Delpit missed the entire 2020 season due to an Achilles injury suffered in training camp, but the Browns will undoubtedly use Delpit in a variety of looks and formations with their defense once he's back to full health.
"In terms of Grant's skillset, one of the things is we really feel like he can fit in any safety role because of his versatility," Berry said after drafting him. "I think it would be unfair to task him as just a free, just a strong or just what we would call a big nickel. The appeal is that he really does have the modern-day safety skillset from a coverage standpoint because of that versatility. That is something that we are really excited to have."
Delpit's pairing with Johnson and Ronnie Harrison Jr. at safety and Denzel Ward, Greedy Williams and Hill at cornerback could turn the Browns defense into one of the most schematically diverse units in the league. That's what defensive coordinator Joe Woods hoped to accomplish his first season with the Browns, but season-ending injuries to Delpit and Williams, who missed all of 2020 with a shoulder injury, and other secondary players limited the possibilities.
Berry ensured Woods will have ample versatile depth in his secondary, and those positions weren't the only ones that he felt needed adaptable players.
Before Hill, the Browns signed linebacker Anthony Walker, who recorded 321 tackles in his final three seasons with the Indianapolis Colts and ascended as one of the biggest leaders of the locker room. The Browns loved Walker for how he glued the Colts defense together, and they also valued him for his speed, which made him effective at both stopping the run and being used in pass coverage.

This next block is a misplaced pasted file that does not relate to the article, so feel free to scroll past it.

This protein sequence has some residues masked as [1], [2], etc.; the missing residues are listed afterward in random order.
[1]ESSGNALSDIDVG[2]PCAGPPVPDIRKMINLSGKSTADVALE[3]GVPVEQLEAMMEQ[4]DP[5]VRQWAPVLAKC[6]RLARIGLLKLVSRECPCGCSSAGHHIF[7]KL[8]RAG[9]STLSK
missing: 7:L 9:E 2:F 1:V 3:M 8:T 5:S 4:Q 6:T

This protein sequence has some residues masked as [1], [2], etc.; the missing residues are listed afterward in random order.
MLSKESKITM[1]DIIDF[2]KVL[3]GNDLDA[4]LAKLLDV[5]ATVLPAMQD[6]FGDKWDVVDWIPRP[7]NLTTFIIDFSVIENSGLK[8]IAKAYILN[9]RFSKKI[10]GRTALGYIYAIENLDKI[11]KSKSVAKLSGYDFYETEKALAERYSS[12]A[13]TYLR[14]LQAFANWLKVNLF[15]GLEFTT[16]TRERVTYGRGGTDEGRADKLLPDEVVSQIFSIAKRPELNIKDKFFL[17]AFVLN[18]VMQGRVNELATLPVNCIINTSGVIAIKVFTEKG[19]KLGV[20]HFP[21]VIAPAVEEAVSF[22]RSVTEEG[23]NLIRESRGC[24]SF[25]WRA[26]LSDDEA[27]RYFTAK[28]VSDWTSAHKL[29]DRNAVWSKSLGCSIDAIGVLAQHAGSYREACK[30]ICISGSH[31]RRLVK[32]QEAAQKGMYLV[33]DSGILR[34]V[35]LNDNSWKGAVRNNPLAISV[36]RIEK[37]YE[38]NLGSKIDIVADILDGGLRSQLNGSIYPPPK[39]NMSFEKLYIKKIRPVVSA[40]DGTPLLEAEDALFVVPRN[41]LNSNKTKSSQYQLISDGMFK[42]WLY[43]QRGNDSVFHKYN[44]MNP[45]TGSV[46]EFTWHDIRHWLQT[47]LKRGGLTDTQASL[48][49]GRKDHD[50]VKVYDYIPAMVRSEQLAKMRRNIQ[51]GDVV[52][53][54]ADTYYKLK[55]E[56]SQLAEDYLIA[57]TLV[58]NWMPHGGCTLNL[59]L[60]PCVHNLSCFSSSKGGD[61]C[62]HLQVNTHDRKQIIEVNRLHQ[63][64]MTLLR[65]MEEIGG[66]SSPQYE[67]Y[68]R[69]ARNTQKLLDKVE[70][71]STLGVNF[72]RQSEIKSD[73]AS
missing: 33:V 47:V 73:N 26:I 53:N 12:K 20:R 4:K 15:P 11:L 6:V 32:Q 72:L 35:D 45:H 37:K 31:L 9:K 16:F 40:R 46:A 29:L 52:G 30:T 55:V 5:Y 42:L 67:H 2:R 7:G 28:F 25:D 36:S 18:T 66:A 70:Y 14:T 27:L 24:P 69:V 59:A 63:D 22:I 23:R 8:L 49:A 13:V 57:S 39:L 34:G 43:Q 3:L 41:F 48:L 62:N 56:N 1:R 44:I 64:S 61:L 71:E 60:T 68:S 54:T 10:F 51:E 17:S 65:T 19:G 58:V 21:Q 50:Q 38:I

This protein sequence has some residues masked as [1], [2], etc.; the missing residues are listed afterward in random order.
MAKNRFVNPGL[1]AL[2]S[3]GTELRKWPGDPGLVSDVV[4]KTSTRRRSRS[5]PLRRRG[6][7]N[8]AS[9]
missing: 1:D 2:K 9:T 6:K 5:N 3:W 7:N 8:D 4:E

In other words, they loved him for his versatility.
"The name of Anthony's game is really speed and instincts," Berry said. "He is one of the fastest linebackers in the league. He's a very quick processor and is very smart. We think he's a guy whose range and tenacity fits really well with how we view the modern day linebacker. We also think that he's a good cover guy, specifically with his ability to match running backs out of the backfield."
McKinley, who accrued 13 sacks in his first two seasons with the Atlanta Falcons, has experience as both an edge rusher on the right and left side of the line. That trait will help the Browns position All-Pro DE Myles Garrett wherever they need on the defensive line — he also is capable of playing on either end of the line of scrimmage.
For the interior, Jackson is a fit for how well he performs under different defensive line schemes. He's spent considerable time over his nine-year career practicing nearly every technique and can line up anywhere on the line.
"What you're getting in the player is someone who can line up across the front," coach Kevin Stefanski said in an interview Thursday on Cleveland Browns Daily. "He's played in two-wide technique. He's played in the three, he's played in the five and he can play defensive end. We feel strongly that he's a chess piece for Joe and the defensive staff to move around based on the fronts we're playing."
Opposing offenses can throw out just about all of the tape from last season when they prepare to scout the Browns defense in 2021. Not only will the group contain several new faces, but it also promises to contain several new looks the Browns couldn't quite roll out as frequently as they hoped a year ago.
Berry and the front office made it clear they want versatility all over the defense, and they promised to be aggressive in getting it.
Based on their early signings, that goal appears to have been accomplished.